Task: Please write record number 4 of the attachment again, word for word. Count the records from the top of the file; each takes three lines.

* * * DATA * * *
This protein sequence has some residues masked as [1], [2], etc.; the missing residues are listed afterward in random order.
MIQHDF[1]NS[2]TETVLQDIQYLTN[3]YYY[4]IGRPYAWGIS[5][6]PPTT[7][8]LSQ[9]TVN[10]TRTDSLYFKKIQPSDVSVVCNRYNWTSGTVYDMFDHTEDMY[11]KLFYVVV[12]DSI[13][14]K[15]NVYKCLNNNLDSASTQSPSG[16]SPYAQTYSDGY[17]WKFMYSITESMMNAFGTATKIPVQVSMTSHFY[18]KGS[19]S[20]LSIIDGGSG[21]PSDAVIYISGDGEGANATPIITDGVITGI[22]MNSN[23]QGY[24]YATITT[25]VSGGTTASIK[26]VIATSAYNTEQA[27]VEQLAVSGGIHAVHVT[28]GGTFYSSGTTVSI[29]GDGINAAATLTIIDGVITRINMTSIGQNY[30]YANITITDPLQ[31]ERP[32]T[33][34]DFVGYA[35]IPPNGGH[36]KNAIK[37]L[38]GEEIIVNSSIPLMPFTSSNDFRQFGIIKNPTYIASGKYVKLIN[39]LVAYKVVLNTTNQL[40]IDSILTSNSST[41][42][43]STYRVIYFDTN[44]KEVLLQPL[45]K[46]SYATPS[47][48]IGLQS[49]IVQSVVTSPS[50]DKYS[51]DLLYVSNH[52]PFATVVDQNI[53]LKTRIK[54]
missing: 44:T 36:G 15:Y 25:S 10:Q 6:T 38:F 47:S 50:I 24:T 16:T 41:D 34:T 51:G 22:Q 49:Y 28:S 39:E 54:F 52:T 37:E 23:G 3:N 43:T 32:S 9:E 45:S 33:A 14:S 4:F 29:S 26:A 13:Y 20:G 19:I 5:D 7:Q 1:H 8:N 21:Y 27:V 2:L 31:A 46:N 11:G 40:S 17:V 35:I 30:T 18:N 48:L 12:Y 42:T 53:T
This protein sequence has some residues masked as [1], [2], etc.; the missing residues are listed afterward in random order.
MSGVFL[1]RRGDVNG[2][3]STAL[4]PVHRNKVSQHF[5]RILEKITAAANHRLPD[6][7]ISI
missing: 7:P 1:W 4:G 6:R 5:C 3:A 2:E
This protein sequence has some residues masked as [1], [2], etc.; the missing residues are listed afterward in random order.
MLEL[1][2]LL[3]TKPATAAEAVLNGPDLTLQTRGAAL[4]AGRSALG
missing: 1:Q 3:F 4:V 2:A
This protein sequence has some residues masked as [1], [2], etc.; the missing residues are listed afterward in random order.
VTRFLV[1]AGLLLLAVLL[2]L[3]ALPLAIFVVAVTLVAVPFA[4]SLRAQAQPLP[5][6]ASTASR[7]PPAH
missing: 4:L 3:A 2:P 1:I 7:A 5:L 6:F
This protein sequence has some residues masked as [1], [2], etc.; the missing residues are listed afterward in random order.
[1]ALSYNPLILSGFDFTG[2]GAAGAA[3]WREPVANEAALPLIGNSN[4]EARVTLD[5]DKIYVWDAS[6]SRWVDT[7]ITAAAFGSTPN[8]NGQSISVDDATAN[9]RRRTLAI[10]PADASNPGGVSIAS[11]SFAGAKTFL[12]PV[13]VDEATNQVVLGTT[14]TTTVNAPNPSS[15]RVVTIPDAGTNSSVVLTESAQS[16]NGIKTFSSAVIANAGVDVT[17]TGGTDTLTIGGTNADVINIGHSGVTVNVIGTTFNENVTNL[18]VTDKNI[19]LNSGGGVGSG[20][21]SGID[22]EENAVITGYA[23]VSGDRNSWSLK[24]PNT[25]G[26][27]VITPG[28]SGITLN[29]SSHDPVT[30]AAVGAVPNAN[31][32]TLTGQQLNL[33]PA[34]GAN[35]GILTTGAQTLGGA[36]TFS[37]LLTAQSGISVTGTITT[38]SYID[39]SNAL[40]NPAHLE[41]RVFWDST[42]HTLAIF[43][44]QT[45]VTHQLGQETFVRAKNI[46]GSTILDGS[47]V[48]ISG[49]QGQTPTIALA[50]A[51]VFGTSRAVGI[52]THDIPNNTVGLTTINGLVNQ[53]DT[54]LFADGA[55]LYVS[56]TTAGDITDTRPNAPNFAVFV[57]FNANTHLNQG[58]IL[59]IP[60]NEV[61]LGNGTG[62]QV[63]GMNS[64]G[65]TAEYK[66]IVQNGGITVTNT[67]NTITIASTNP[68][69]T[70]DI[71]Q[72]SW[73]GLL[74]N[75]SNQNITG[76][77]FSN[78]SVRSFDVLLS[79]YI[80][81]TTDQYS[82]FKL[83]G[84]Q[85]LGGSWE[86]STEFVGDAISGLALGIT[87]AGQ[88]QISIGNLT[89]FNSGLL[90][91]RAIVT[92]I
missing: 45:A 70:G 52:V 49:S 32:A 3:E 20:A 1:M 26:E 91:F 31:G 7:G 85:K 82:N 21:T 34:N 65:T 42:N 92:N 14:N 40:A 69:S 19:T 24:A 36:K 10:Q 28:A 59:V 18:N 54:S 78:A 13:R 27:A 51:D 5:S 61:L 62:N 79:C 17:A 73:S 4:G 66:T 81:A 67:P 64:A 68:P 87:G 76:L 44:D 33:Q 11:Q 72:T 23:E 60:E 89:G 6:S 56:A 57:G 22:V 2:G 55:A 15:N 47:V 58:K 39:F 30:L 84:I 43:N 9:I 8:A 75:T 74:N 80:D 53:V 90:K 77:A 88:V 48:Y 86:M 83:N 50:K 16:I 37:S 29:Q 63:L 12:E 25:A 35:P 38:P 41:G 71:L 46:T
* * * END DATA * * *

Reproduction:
This protein sequence has some residues masked as [1], [2], etc.; the missing residues are listed afterward in random order.
VTRFLV[1]AGLLLLAVLL[2]L[3]ALPLAIFVVAVTLVAVPFA[4]SLRAQAQPLP[5][6]ASTASR[7]PPAH
missing: 4:L 3:A 2:P 1:I 7:A 5:L 6:F